Top 10 NFL Players Who Retired Too Early

Retirement is an inevitable thing that everyone will eventually go through. The NFL is no different. Some players retire after a long career, injuries, or just lost passion for the game. For all the players who retire there’s always a few who choose to hang up the cleats way too soon. Here’s some of those players
The Top Ten
1 Barry Sanders Barry Sanders is a former American football running back who spent his entire professional career with the Detroit Lions of the National Football League.

When Barry Sanders was playing, he was an absolute beast. He played 10 seasons with the Lions, going to the Pro Bowl every year. He also broke countless records and was only 1,500 yards away from passing Walter Payton's record.

While he was still in his prime, the reason he retired was the mismanagement and failure of the Lions organization to build a winning team.

2 Andrew Luck Andrew Austen Luck is a former American football quarterback who played his entire career for the Indianapolis Colts of the National Football League.

Here we have the most recent player to call it quits at only 29. On August 24, 2019, he made it official. Injuries had taken a toll on his body, and he felt he wouldn't be the same player.

Fair enough reason. I just wish he hadn't been on a team like Indianapolis. They didn't deserve him.

Yes, he retired earlier than people expected, but you can understand why. He's been injury-riddled his whole career, and Colts fans booing him really showed they didn't respect him as a person, just an asset for winning.

The timing is the biggest problem here. He retired a week and a half before the season started, leaving the Colts without a starting QB.

If he had retired in May or June, the Colts would've had a chance to either sign or draft a QB.

3 Jim Brown James Nathaniel Brown was a former professional American football player and actor. He was a running back for the Cleveland Browns of the National Football League from 1957 through 1965.

When he was playing for the Browns, he was a near-unstoppable man. He led the league in rushing every season except one and was voted to the Pro Bowl nearly every season.

He's arguably the greatest athlete to come through Cleveland (until LeBron).

4 Calvin Johnson Calvin Johnson Jr. is a retired American football wide receiver who played his entire career for the Detroit Lions of the National Football League. He is often called the nickname ''Megatron'' for his rare combination of size, speed, and leaping ability on the field.

Much like Barry Sanders, Megatron walked away from the Lions, likely due to them being a losing organization. He was just 30 when he decided to hang up the cleats and was coming off a 9-touchdown, 1,200-yard campaign in 2014.

His retirement might also have had something to do with the physical toll of football.

5 Rob Gronkowski Robert Paxton Gronkowski, nicknamed "Gronk," is an American football tight end for the Tampa Bay Buccaneers of the National Football League. After retiring at the end of the 2018 NFL Season, Gronkowski came out of retirement to play with former Patriots teammate Tom Brady for the 2020 NFL season.

Another player who recently retired while at the top. It makes sense, considering he just wasn't the same last year.

Injuries had taken a toll on him, so it makes sense.

I think we saw this one coming. He was always missing at least half the season due to injuries.

6 Chris Borland

A fairly recent example that may soon become common practice. He played only one season with the Niners and called it quits due to health concerns.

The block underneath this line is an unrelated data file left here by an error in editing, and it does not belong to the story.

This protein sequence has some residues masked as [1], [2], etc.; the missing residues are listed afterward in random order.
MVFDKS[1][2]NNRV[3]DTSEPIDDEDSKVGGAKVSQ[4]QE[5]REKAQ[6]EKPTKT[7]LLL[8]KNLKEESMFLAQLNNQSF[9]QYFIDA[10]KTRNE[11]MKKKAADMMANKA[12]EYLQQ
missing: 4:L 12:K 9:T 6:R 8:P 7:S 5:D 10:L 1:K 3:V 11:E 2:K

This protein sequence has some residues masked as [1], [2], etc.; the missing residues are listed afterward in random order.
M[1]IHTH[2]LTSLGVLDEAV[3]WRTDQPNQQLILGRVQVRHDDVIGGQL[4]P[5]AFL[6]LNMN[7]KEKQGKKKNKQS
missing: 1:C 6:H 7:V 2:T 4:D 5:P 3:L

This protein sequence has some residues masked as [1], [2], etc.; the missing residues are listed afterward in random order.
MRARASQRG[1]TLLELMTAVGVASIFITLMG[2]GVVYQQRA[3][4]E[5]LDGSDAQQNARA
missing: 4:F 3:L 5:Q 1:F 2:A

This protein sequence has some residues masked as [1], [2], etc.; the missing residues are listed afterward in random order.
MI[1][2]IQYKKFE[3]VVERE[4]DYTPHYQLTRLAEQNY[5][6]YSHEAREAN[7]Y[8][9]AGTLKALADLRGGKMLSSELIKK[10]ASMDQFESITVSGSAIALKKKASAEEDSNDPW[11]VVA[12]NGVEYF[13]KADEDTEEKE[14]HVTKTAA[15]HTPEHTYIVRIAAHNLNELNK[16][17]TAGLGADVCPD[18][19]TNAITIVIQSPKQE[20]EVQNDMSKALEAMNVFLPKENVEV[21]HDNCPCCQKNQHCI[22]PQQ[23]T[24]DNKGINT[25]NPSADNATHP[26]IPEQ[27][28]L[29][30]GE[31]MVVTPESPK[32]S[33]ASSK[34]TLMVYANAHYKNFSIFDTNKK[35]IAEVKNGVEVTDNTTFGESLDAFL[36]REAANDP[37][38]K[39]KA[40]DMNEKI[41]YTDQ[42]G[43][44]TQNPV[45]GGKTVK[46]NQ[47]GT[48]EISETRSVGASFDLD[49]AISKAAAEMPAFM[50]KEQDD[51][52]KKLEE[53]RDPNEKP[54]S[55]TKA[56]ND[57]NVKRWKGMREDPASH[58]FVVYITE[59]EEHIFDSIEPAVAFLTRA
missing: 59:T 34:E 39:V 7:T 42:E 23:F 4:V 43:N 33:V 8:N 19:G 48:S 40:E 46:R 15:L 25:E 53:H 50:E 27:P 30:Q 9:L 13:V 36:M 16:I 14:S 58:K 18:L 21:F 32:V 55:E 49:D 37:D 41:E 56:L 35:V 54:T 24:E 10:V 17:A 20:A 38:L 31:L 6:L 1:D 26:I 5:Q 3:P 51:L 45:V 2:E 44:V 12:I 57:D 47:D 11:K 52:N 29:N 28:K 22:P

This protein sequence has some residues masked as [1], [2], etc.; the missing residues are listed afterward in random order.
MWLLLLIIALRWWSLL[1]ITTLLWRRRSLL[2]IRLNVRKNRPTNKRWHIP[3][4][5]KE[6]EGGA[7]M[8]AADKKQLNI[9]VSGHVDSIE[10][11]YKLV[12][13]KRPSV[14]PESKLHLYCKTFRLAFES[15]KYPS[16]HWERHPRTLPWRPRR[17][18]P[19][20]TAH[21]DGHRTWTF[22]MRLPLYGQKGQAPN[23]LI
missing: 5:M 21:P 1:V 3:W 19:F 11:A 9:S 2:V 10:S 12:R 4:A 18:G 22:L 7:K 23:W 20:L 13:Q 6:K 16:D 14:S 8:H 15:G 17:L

He had a decent rookie campaign in his only season, but it's understandable why he hung up the cleats.

7 Robert Smith

He played running back for the Vikings, and after suffering a few injuries early on, he became a force to be reckoned with, playing from 1993-2000.

He was 28 when he called it quits.

8 Al Toon

A stud wide receiver who played eight seasons with the Jets (1985-1992). He was forced into retirement after nine concussions in his eight seasons, and this was before player safety was a top priority.

9 Terell Davis

He started off as a key player on John Elway's Broncos during their back-to-back Super Bowls. After that, he suffered an ACL and MCL tear and was never the same player as before.

At least he has two rings, unlike many other guys on this list.

10 Billy Sims

Man, what is it with Detroit Lions players being on this list? Sims was a Heisman Trophy winner in 1978, and after being drafted by the Lions, he was a star early in his career.

In 1984, he suffered a horrific knee injury, and from that point, he could never fully recover.

The Contenders
11 Patrick Willis Patrick L. Willis is a former American football inside linebacker who played his entire eight-year career with the San Francisco 49ers of the National Football League.
12 Luke Kuechly Luke August Kuechly is a former American football middle linebacker. He played his entire career for the Carolina Panthers of the National Football League.
13 Bo Jackson Vincent Edward "Bo" Jackson is a former baseball and American football player. He is the only athlete in history to be named an All-Star in both baseball and football, and one of few to do so in two major sports.
14 Christian Okoye
15 Gale Sayers Gale Eugene Sayers, also known as "The Kansas Comet", is a former American college and professional football player who was a running back in the National Football League for seven seasons during the 1960s and early 1970s.
16 Tiki Barber
17 Jake Long
18 Joe Guyon

Although he was 36, he had a baseball injury that forced him to retire a little early, but not before he led the New York Football Giants to the 1927 NFL Championship.

That's the stuff of legend. Its Joeysworld.

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